“This isn’t the Ken Burns musical documentary on James Baldwin,” said Stew about two-thirds of the way through his latest show, Notes of a Native Song.
He was right. Notes of a Native Song may be many things, but it isn’t a biography of Baldwin (1924 – 1987), the novelist, essayist, playwright, recording artist, and activist who never stopped questioning the treatment of the underprivileged – no matter what their race, gender, or sexuality might be.
The Fringe Festival is billing the show as a “concert novel” about Baldwin, but that only scratches the surface of Stew’s substantial achievement here. While this show is not as polished as Passing Strange, Stew’s Tony-winning Broadway show, it is, in many ways, as important an accomplishment.
Stew is an endearing and fascinating presence at all times, whether he’s singing, discoursing on Baldwin’s life and impact, or ad-libbing jokes about his time in Philadelphia. (The funniest moment came when Stew admitted that, thanks to his visit to the city, he’d finally learned that he’d been mispronouncing “Reading Railroad” every time he’s played Monopoly for decades.)
In Notes of a Native Song, Stew and his four-piece band, The Negro Problem (which includes his songwriting partner Heidi Rodewald), deliver a song cycle that deals with many facets of Baldwin’s life. A few of the songs summarize Baldwin’s works of fiction; others deal with his upbringing and his self-imposed exile in Europe; still others deal with the treatment he got when he returned to America and was confronted with blatant racism for the first time in years. (“Florida, You Kill Me,” which deals with Baldwin’s reception in that state, pivots quickly from raucous comedy to a stark reminder that things haven’t changed much since Baldwin’s time.)
“I’m so fucking tired of James Baldwin,” Stew says early in the show, saying that his research on the author often made him feel stifled as he learned more about “his eloquence, his certainty, his clarity.” The songs analyze Baldwin in intricate ways; instead of simply lionizing him as a trailblazer, Stew delves into the thorny conflicts that made him an outsider in his country and within the civil rights movement.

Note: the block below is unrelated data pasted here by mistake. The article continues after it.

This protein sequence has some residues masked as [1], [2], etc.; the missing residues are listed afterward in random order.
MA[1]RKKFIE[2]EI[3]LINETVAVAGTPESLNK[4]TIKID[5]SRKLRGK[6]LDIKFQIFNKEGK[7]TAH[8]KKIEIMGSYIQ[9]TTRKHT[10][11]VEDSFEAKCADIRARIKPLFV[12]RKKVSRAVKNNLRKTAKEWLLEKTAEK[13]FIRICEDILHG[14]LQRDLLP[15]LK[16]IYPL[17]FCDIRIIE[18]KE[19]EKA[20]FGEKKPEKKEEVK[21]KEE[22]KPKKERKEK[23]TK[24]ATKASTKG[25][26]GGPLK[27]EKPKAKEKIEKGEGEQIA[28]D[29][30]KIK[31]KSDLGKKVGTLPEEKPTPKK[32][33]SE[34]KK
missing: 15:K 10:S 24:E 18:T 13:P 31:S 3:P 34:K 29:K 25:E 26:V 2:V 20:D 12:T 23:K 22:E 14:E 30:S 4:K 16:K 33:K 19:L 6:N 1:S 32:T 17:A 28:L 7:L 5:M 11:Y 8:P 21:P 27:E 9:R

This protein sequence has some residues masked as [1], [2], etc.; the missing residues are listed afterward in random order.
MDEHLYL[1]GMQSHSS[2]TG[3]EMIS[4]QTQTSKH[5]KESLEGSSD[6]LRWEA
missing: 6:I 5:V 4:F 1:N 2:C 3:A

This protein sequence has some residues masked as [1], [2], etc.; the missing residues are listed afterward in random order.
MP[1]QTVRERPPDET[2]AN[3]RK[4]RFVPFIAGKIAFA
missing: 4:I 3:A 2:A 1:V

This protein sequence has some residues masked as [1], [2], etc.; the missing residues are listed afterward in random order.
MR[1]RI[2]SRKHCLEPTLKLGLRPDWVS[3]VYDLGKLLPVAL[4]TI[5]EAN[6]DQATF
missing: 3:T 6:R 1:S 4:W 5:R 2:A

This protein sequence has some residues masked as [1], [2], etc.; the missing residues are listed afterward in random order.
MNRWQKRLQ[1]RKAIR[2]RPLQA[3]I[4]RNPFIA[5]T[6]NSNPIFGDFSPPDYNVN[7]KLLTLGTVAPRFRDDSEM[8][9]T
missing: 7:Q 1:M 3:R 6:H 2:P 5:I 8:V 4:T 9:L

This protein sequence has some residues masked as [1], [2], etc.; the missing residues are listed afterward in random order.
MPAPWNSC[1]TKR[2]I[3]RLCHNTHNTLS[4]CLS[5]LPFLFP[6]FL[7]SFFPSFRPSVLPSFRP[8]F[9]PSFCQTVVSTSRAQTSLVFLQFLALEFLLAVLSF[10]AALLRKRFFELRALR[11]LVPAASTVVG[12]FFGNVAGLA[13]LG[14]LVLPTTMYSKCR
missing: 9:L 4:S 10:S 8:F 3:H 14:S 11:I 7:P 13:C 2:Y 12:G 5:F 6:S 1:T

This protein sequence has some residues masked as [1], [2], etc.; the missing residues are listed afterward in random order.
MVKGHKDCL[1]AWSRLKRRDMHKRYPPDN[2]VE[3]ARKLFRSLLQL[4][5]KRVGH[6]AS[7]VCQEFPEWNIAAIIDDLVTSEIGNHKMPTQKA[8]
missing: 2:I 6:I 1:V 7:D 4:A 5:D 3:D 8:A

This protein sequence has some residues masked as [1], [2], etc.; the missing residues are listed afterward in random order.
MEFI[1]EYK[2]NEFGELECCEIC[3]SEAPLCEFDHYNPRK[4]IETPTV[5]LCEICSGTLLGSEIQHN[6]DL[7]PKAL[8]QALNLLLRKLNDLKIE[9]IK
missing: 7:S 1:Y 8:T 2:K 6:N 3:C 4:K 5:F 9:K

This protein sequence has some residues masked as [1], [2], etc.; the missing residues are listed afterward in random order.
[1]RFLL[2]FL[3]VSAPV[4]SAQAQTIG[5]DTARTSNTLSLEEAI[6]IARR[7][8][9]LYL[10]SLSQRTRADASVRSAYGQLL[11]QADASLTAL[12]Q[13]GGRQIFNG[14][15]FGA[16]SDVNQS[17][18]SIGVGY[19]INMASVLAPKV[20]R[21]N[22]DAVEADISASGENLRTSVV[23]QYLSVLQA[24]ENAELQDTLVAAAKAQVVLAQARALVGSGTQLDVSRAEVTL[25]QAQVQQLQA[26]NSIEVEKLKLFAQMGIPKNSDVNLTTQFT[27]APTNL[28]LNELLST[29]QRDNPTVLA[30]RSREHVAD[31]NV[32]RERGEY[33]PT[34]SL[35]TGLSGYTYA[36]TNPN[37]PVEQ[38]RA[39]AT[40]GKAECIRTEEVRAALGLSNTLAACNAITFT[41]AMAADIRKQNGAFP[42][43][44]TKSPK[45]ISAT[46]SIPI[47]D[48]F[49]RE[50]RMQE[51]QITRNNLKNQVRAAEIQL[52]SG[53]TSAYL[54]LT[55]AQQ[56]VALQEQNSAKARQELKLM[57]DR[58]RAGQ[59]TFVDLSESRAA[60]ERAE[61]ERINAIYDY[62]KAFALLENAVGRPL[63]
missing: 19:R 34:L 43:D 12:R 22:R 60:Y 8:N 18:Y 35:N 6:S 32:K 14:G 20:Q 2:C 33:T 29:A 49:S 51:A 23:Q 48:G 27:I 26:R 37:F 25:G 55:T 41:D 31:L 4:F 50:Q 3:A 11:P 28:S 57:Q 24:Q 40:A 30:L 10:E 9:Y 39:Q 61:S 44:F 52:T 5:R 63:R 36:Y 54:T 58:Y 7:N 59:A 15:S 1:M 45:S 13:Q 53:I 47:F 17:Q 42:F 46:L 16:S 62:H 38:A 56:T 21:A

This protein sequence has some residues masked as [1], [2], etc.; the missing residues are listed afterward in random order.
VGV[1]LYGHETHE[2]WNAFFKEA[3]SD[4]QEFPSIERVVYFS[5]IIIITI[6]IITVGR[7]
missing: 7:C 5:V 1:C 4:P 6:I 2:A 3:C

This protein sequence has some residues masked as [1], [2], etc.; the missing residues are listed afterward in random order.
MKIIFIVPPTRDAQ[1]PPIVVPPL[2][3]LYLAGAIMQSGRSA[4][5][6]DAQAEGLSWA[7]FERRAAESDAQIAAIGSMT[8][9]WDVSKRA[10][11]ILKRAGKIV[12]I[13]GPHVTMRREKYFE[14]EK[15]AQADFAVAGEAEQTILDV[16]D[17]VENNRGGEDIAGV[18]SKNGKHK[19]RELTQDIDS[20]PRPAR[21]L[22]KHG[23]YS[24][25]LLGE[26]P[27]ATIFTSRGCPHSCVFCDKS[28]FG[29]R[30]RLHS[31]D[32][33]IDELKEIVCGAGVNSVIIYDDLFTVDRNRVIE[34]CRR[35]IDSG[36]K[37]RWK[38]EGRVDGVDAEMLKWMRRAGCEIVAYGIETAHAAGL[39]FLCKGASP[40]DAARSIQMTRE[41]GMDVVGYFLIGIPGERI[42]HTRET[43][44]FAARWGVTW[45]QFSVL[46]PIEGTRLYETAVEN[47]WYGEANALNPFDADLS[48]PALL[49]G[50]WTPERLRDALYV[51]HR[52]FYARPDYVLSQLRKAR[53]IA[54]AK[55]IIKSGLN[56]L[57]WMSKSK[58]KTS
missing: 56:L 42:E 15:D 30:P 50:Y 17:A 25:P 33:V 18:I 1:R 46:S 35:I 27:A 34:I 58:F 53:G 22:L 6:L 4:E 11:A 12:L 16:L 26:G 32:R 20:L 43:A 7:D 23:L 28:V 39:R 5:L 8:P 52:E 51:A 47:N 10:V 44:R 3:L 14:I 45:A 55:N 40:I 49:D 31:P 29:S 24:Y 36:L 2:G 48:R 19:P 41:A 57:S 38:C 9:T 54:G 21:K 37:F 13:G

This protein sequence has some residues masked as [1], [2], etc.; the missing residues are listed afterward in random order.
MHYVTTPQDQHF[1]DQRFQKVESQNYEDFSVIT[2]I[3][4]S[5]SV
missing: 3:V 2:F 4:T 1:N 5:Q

Martin Luther King, for example, prevented Baldwin from speaking at the March on Washington, possibly because of Baldwin’s homosexuality. Stew responds to the slight by donning a headband with a feathery halo attached – an arch commentary on King’s position in American culture – and singing a song with the punning title “Speaking Poof to Towers.”
Then there’s “King Richard,” which deals with Baldwin’s break with his onetime mentor Richard Wright. As Stew makes clear in a lengthy spoken aside, their conflict was not a personality clash but an intellectual argument about the nature of their work and their duty to the black community. Stew sings:
Along with the shuck and the jive
And the tit for tat
Love keeps black people alive
Can you write about that,
As Rodewald says at one point, “This is not a play, there are no characters.” It’s a structured concert, and that structure supports some outstanding music. Rodewald’s melodies are always inviting, and The Negro Problem provides dynamic backing.
Many of the songs start quietly, using a foundation of Stew’s acoustic guitar and Rodewald’s electric bass, then adding bongos, and topping things off with flourishes of electric piano and saxophone. Everyone in the band is terrific, but the standout is Mike McGinnis, who adds virtuoso touches on a number of woodwind instruments. McGinnis’ solo on the sipsi, a Turkish woodwind that sounds like a cross between a clarinet and a kazoo, gives an authentic, exotic flavor to “Istanbul,” a song about Baldwin’s visit to that city.
Joan Grossman’s video design blends vintage film of Baldwin, animation, and new material; like the songs, it sets a mood rather than tells a linear story. K.J. Hardy’s lighting design sets a ghostly mood during a song that chronicles one of Baldwin’s more harrowing visits to the Deep South.
And unlike at many rock and roll shows, Larry Fowler’s sound mix is never overpowering. You’ll hear every word, though those words go by so quickly you may need some time to catch up.
That’s fitting, though. Baldwin didn’t wait for the world to catch up with him, and neither does Stew.
Running Time: Approximately 90 minutes, with no intermission.
Notes of a Native Song played September 8 – 11, 2016, at The Philadelphia Fringe Festival performing at The Wilma Theater – 265 South Broad Street, in Philadelphia, PA.
BEST OF THE 2016 PHILADELPHIA FRINGE!